Guess Who’s Coming to Dinner?
WHY YOU SHOULD CARE
When you’re traveling you gotta eat, so ditch the guidebook and try authentic dining at its best: with the people.
With the success of Airbnb on the one hand and the foodie juggarnaut on the other, it was only a matter of time before home cooks started turning their stovetops and dinner tables into income-generating assets. The next phase of the sharing economy boom is dineshare. That’s right: surf weblistings for a meal you might want to eat, and then break bread with a stranger.
The most compelling platforms are pitched at travelers seeking home-cooked meals on their journeys. They aim to provide more “authentic” eating experiences to the roadtripper, backpacker or ethno-tourist, and in doing so, to replace the Rough Guide’s overly trod tourist dives. And, indeed, the offerings on places like Traveling Spoon, Meal Sharing and Cookening whetted our appetites. As they might yours, especially if you’re a gregarious trusting type. (If you’re an introvert, agoraphobe or paranoiac, you might want to stick to the guidebooks.)
The pitch: Connect with locals in their homes, experience authentic cuisine and family recipes.
Size: About 70 hosts in 15 cities in India, Thailand and Vietnam. Unlike other sites, Traveling Spoon vets each host for “incredible” food — as well as safety.
The hosts: For many hosts, Traveling Spoon represents a chance to share their culture and their cuisine, to connect with travelers and to practice their English. “A lot of them are retired,” says co-founder Stephanie Lawrence, “and they do it because their husbands get grouchy at night and they want to introduce them to other people.”
Price: From $25 to $150 for a daylong experience that includes travel to the countryside, marketing, a temple visit and meals.
Bear in mind: Many Asian cultures take an adamantly more-is-more attitude toward feeding, stuffing their guests with third and fourth helpings. This can leave travelers feeling guilty for cleaning their plates — or simply immobile. Etiquette guides are in development.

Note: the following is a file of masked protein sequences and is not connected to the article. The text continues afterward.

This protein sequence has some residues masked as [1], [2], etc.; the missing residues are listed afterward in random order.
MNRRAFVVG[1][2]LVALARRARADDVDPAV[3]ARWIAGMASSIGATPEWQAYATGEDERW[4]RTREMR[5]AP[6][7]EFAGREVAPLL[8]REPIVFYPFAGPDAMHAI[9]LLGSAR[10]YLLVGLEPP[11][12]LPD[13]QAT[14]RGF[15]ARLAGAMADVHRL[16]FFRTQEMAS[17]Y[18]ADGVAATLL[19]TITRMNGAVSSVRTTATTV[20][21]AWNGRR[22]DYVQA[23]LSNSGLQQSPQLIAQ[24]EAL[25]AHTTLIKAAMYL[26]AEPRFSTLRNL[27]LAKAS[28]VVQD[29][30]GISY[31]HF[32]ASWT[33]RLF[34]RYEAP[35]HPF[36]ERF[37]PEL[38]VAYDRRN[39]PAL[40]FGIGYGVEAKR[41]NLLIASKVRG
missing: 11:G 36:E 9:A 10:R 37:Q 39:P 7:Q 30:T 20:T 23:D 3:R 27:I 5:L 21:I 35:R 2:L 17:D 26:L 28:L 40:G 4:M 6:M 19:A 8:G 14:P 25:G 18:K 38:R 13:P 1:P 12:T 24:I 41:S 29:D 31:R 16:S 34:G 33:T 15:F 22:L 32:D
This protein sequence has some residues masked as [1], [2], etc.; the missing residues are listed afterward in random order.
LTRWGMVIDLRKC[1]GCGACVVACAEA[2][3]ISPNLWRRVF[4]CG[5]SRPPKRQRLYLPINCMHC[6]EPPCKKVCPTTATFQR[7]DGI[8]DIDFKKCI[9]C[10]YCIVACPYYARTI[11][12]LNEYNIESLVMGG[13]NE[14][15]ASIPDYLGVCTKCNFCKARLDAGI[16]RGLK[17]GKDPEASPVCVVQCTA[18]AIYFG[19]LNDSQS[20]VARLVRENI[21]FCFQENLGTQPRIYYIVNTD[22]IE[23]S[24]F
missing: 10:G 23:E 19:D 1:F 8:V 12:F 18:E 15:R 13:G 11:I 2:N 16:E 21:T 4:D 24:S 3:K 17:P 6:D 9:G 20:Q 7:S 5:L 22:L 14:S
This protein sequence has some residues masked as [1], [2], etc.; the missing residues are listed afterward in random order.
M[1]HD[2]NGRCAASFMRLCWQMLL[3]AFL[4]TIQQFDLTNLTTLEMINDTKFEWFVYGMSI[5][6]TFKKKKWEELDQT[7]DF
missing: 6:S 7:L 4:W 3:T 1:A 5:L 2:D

Next up: Traveling Spoon is now vetting hosts in China and Japan.
The pitch: What started out as a way to connect travelers to locals has become partly a platform for dinner parties and “creating new encounters,” says co-founder Cedric Giorgi. “We’re based in Paris, and a lot of travelers want to enjoy real French food — but then we discovered that local people are also interested in meeting other locals over food.” Some 50 percent of their meals are brokered by locals.
Size: 150 hosts ready to cook a gourmet meal for you next week. Half are in France, and the rest are in Europe and the United States.
The hosts: They’re ambitious cooks looking to test new cooking ideas and for the burst of adrenalin that comes with cooking-as-performance.
Price: From $20 to $55 for a meal.
Keep in mind: There’s no pre-vetting of hosts, so all the accountability comes through reviews. Also, go for the food and the encounter, not for lasting friendship: “Especially in France, when you say making new “friends” — well, ami is a very strong word, and it’s not like having a meal together makes you friends,” says Giorgi. “It’s a way to meet new people and have moments and encounter completely new people.”
Next up: They’re hoping to scale, aiming at several thousands hosts worldwide by the end of 2014.
The pitch: “Facilitated serendipity,” says founder Jay Savsani. “We didn’t create the concept of having people eat together — we’re just reimagining a paradigm that we used to live by.” Meal Sharing makes the process of dining with a stranger safer and more efficient, he says.
Size: The platform has guests and hosts in 425 cities, with concentrations in Chicago, Berlin, Sao Paolo and Madrid. It’s brokered more than 1000 meals so far.
The hosts: They lean more towards showcasing everyday cooking than gourmet cuisine. “It’s not about being an ultra foodie… or an extravagant meal,” says Savsani.
Price: Roughly $10 to $15 per meal, but because the platform is still in beta testing, there’s no “strong price range” yet, says Savsani.
Keep in mind: As with Cookening, there’s no pre-vetting of hosts. But having launched on Thanksgiving 2012, Meal Sharing may be the oldest of the homecooking platforms. It’s aimed at travelers and locals alike, and with support from OpenTable’s Chuck Templeton, we expect it to go far.
Next up: The Meal Sharing team went on a month-long mealsharing team jaunt over the summer — and now they’re making a short documentary of the experience.